WTF!? preg_replace() returns null?

| January 25th, 2008 |

On one of our sites were were running into a problem when we tried to pass HTML content from a database through an email obfuscation function to prevent spiders from scraping our clients’ email addresses. We quickly discovered that some of the longer pages were showing up completely blank. The preg_replace() function we were using to run the obfuscation code on email addresses was returning null. After some hunting I found the answer.

In PHP 5.2, Perl Compatible Regular Expressions (PCRE) introduced with little fanfare a PHP setting called backtrack_limit, which, for the first time, set a limit on the number of backtracks a regular expression could perform before it stops operating and reports an error. Unfortunately, when PCRE encounters an error of this type, it doesn’t report a notice or warning or error. All it does is return NULL, something that the preg family of functions typically never does. There were a lot of entries on the PHP.net site reporting this behavior as a bug, and sites that are regex heavy (like Wiki sites) scrambled to figure out WTF was going on.

The only way to actually determine that this type of PCRE error took place in your code is to call preg_last_error() after you’ve tried to run your regex. Of course, before PHP 5.2, backtrack errors were handled much more gracefully (if they were even triggered), by returning the original string that was passed to the regex function.

To get around this backtrack limit, if you’re running regex on large pages (or really long strings) is to increase the backtrack limit in your PHP.ini settings. I increased ours from 100,000 to 1,000,000. Of course, you still run the risk of producing an error on really, really long strings, and that’s why a second step you should take is to add better error handling any place where you might run a PCRE function on a really long string. Should an error be produced, it’s up to you how to handle it, whether that be returning the original string, or breaking your string up into smaller pieces and running them separately.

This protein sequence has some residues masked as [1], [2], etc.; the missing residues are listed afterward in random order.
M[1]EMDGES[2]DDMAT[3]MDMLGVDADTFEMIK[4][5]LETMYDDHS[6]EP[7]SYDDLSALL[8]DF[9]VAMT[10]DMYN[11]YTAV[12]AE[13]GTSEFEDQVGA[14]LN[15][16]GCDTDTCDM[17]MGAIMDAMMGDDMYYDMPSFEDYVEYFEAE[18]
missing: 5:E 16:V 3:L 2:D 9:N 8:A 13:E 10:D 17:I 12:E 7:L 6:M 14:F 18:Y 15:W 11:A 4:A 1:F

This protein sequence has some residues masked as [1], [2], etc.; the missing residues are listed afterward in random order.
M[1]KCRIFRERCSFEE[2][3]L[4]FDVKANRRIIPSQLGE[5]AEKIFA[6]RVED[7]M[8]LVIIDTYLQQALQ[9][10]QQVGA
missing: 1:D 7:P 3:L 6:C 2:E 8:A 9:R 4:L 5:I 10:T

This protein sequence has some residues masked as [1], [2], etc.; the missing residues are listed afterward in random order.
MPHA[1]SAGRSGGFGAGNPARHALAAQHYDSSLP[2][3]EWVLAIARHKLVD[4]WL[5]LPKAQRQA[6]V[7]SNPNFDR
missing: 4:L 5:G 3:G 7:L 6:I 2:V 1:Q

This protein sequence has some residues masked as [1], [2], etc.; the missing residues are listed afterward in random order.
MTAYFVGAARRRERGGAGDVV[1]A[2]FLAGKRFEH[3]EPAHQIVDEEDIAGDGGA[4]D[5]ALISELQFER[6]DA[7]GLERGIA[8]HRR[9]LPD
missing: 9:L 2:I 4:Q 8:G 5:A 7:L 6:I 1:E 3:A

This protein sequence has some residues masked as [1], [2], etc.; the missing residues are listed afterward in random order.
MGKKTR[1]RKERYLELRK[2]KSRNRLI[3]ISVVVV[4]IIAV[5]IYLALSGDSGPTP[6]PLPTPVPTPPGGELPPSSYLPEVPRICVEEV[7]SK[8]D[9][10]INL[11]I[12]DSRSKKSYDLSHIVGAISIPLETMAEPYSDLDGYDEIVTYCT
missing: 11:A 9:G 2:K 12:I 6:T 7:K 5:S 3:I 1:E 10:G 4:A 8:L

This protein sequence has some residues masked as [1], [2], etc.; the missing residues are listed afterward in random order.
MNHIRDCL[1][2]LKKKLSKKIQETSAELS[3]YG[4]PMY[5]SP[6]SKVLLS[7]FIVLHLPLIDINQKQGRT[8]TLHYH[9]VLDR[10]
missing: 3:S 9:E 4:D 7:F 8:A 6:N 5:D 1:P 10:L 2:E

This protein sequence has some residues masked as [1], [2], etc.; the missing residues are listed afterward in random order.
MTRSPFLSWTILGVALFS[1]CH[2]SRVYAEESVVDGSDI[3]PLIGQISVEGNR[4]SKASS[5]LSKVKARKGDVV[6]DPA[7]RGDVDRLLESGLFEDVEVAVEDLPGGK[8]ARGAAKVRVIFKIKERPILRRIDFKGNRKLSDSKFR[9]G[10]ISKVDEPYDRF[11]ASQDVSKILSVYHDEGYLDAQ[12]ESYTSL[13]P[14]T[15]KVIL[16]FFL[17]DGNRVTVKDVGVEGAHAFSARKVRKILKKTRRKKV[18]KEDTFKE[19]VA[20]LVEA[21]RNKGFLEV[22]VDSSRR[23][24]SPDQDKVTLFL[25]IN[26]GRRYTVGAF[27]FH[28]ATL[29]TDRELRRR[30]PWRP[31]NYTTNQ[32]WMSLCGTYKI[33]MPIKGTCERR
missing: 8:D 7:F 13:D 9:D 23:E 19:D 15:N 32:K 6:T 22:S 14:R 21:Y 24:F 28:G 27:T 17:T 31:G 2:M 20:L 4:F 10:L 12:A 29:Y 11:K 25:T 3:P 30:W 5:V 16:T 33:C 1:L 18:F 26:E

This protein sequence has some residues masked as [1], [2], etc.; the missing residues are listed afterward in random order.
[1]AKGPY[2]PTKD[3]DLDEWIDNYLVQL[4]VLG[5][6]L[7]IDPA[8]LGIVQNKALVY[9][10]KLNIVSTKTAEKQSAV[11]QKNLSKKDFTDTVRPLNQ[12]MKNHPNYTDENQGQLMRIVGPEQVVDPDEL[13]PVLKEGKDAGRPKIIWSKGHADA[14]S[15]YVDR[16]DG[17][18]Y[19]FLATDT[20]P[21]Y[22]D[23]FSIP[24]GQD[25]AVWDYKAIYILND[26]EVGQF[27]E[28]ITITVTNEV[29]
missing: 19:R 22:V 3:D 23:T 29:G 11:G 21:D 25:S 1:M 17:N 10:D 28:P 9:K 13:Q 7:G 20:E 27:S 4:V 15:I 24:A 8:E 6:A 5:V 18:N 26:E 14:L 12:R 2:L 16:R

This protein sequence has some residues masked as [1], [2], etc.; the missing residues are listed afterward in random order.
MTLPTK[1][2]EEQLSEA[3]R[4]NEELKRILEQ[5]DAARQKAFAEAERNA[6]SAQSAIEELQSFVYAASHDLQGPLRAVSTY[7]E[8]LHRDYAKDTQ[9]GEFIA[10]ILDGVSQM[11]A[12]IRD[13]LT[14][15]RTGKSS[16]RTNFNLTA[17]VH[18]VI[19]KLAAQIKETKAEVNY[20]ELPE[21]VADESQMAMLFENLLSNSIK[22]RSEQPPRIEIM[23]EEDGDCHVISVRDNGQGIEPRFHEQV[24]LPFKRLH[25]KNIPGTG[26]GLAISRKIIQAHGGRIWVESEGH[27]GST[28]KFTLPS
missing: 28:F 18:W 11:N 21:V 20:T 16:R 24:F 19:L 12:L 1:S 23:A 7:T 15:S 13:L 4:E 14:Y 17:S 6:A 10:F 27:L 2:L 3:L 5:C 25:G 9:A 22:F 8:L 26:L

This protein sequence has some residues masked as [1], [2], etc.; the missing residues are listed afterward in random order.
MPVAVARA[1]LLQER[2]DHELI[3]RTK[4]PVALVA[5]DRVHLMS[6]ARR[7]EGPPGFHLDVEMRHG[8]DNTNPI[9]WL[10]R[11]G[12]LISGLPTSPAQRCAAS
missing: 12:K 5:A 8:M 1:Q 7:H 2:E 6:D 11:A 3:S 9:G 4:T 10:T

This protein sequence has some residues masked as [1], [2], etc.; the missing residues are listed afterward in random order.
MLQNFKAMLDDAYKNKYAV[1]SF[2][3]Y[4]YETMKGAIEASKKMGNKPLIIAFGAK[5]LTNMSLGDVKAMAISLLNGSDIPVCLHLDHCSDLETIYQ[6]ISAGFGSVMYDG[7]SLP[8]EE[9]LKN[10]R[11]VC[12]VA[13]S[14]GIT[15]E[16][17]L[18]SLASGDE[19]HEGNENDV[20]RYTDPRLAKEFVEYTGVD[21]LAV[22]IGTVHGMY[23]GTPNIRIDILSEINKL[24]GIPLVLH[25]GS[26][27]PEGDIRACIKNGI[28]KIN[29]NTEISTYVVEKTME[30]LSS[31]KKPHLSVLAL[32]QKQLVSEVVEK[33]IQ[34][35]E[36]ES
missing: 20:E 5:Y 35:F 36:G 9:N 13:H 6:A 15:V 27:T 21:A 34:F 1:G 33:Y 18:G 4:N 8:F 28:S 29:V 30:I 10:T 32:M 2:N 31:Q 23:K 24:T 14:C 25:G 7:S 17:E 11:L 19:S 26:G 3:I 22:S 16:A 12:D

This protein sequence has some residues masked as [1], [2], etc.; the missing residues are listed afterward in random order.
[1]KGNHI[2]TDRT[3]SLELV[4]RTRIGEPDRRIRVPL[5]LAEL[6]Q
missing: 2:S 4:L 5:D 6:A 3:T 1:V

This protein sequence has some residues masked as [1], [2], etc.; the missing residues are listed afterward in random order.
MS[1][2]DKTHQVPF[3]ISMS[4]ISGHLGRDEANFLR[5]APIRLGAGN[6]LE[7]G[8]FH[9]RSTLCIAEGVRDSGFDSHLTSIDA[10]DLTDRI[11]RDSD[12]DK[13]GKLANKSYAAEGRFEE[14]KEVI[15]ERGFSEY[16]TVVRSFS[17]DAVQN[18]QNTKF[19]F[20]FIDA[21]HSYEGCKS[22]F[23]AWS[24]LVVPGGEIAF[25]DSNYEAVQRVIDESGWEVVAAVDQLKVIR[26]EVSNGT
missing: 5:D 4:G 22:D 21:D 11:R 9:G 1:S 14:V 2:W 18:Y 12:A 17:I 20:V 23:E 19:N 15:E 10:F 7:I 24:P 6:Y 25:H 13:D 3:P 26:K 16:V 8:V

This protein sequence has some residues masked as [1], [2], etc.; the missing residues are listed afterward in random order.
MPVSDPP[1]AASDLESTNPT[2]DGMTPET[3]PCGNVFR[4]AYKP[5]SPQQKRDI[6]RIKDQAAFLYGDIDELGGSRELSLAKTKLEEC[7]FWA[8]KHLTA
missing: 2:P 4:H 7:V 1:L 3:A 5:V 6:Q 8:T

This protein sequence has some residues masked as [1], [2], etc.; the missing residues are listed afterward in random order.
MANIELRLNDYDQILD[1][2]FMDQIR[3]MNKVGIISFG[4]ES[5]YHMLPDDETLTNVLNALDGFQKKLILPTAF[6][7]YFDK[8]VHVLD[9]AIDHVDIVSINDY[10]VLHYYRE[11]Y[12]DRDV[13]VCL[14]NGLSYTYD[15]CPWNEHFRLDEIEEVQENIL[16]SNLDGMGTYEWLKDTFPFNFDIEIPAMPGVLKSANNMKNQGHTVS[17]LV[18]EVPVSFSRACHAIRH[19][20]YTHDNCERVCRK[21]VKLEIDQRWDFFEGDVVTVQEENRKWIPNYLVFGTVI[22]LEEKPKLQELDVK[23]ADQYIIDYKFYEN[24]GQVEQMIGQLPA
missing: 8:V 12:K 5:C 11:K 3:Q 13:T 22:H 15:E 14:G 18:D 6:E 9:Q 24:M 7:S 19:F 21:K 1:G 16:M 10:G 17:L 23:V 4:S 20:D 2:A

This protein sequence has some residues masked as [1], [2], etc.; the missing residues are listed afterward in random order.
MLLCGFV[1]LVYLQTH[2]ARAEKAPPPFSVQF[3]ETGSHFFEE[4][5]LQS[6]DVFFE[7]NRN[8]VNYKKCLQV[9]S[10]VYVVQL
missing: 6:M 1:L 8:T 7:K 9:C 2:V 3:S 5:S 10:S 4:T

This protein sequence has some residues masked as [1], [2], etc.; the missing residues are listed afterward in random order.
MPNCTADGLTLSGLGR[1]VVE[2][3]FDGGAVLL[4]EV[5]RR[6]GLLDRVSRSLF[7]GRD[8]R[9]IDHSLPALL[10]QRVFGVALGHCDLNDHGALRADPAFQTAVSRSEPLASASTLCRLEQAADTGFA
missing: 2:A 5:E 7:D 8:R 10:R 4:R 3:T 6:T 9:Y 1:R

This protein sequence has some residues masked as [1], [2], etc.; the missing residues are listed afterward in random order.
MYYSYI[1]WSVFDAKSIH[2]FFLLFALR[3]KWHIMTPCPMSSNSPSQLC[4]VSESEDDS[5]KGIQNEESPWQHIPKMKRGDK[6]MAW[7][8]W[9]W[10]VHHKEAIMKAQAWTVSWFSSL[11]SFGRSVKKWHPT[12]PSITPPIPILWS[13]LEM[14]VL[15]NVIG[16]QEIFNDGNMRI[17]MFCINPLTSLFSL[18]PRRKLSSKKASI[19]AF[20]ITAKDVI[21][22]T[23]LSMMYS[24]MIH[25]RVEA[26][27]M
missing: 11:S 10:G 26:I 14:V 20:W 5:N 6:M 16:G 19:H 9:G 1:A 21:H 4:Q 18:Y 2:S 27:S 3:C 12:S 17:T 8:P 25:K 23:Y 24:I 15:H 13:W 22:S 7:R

Ultimately the best thing one can do (and should always do) is optimize your regex as much as possible, and for some people that just means knowing when to use regex and when a simple str_replace() will suffice.

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John is a co-founder, web designer and developer at Pelago. His blog posts are inspired by everyday encounters with designers, developers, creatives and small businesses in general. John is an avid reader and road cyclist.
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Michael is a co-founder and product architect at Pelago. His contributions stem from experiences managing the development process behind web sites and web-based applications such as Intervals. Michael drives a 1990 Volkswagen Carat with a rebuilt 2.4 liter engine from GoWesty.
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